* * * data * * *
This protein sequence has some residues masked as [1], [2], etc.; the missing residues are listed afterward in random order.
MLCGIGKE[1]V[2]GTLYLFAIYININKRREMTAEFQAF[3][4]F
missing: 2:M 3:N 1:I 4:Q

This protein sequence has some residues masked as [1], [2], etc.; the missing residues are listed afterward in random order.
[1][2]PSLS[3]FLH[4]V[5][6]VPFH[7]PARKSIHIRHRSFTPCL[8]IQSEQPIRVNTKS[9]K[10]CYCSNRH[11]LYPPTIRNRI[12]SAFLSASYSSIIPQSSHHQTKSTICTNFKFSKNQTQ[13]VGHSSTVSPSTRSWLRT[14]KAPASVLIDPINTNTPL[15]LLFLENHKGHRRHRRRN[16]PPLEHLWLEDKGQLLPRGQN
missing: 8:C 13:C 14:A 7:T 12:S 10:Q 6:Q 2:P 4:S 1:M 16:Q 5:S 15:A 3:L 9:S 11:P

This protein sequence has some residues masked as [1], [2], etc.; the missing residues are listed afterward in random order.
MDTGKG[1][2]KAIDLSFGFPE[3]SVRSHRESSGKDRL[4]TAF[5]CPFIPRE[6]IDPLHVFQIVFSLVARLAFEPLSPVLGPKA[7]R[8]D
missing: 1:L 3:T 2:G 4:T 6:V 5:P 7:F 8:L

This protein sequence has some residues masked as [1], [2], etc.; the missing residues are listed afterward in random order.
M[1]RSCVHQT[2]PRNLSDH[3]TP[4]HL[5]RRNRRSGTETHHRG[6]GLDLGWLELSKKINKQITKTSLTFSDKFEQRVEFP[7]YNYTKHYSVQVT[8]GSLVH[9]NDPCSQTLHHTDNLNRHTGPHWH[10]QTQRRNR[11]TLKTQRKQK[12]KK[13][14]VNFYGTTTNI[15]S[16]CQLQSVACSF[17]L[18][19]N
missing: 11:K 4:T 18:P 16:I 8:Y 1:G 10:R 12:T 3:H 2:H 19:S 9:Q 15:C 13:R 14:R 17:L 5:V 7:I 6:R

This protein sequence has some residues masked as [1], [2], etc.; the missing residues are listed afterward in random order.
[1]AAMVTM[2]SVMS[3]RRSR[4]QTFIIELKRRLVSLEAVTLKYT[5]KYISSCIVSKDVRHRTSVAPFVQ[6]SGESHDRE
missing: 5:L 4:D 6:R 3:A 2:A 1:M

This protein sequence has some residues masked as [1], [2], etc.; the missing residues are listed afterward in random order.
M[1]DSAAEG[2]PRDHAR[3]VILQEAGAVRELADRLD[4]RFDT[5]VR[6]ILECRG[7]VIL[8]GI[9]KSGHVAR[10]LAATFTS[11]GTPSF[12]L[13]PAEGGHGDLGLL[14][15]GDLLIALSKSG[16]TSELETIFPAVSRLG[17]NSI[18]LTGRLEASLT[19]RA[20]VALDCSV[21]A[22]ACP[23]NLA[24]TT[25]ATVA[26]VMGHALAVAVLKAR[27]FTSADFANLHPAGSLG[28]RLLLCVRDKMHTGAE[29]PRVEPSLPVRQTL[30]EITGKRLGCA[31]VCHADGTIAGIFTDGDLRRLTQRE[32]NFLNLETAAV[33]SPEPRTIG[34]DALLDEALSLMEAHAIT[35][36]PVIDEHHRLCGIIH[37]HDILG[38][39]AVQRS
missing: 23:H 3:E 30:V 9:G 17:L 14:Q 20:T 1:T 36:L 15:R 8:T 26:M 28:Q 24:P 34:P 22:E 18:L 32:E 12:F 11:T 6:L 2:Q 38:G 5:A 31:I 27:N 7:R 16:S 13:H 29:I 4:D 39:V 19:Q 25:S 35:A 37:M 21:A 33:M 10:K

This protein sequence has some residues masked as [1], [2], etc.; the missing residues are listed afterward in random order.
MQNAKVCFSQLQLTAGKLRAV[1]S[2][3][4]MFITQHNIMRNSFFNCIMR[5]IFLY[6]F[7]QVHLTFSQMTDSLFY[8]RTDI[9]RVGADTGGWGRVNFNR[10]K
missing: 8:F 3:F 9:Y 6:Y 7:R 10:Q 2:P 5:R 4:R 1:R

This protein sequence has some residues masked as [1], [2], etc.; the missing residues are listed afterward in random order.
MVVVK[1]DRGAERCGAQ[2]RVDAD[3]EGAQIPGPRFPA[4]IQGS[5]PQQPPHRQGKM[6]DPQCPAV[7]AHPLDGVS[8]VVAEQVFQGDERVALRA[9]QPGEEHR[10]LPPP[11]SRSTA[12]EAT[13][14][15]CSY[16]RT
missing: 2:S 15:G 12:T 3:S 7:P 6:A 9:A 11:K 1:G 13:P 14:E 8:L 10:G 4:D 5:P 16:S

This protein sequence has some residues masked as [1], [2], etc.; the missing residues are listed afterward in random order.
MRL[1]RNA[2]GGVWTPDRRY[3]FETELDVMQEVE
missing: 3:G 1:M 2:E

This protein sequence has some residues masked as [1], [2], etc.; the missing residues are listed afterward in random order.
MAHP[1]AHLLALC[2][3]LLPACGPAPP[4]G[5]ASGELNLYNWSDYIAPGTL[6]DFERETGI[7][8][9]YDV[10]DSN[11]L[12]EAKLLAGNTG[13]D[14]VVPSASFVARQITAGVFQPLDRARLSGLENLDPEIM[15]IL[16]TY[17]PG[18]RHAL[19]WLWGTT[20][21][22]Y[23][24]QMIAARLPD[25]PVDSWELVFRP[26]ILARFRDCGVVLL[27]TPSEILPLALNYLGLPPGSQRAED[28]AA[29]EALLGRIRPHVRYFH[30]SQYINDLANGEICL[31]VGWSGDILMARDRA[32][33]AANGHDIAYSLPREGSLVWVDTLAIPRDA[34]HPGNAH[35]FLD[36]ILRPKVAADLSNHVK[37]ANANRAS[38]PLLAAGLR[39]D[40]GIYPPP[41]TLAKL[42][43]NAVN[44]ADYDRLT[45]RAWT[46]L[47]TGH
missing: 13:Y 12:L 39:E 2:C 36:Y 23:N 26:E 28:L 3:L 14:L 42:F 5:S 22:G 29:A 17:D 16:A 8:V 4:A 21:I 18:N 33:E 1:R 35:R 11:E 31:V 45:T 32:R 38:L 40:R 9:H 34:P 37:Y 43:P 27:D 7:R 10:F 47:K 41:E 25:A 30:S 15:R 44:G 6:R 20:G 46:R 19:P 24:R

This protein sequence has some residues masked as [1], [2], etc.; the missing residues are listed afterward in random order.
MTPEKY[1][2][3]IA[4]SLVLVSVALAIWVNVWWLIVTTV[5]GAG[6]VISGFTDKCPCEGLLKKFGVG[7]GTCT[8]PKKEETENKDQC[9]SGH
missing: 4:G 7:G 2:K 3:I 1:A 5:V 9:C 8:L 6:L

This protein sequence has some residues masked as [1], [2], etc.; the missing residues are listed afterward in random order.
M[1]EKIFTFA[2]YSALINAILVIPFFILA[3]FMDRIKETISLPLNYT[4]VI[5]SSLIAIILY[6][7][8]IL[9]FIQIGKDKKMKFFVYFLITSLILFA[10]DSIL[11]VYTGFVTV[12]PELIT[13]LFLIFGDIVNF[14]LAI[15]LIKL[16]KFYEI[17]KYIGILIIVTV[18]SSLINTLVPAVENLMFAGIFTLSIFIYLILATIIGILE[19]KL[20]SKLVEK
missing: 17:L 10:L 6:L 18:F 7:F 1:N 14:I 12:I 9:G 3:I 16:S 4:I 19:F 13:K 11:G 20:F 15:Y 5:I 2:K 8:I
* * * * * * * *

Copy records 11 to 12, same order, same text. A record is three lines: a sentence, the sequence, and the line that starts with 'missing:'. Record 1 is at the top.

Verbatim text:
This protein sequence has some residues masked as [1], [2], etc.; the missing residues are listed afterward in random order.
MTPEKY[1][2][3]IA[4]SLVLVSVALAIWVNVWWLIVTTV[5]GAG[6]VISGFTDKCPCEGLLKKFGVG[7]GTCT[8]PKKEETENKDQC[9]SGH
missing: 4:G 7:G 2:K 3:I 1:A 5:V 9:C 8:L 6:L

This protein sequence has some residues masked as [1], [2], etc.; the missing residues are listed afterward in random order.
M[1]EKIFTFA[2]YSALINAILVIPFFILA[3]FMDRIKETISLPLNYT[4]VI[5]SSLIAIILY[6][7][8]IL[9]FIQIGKDKKMKFFVYFLITSLILFA[10]DSIL[11]VYTGFVTV[12]PELIT[13]LFLIFGDIVNF[14]LAI[15]LIKL[16]KFYEI[17]KYIGILIIVTV[18]SSLINTLVPAVENLMFAGIFTLSIFIYLILATIIGILE[19]KL[20]SKLVEK
missing: 17:L 10:L 6:L 18:F 7:F 1:N 14:I 12:I 9:G 3:I 16:S 4:I 19:F 13:K 11:G 20:F 15:Y 5:I 2:K 8:I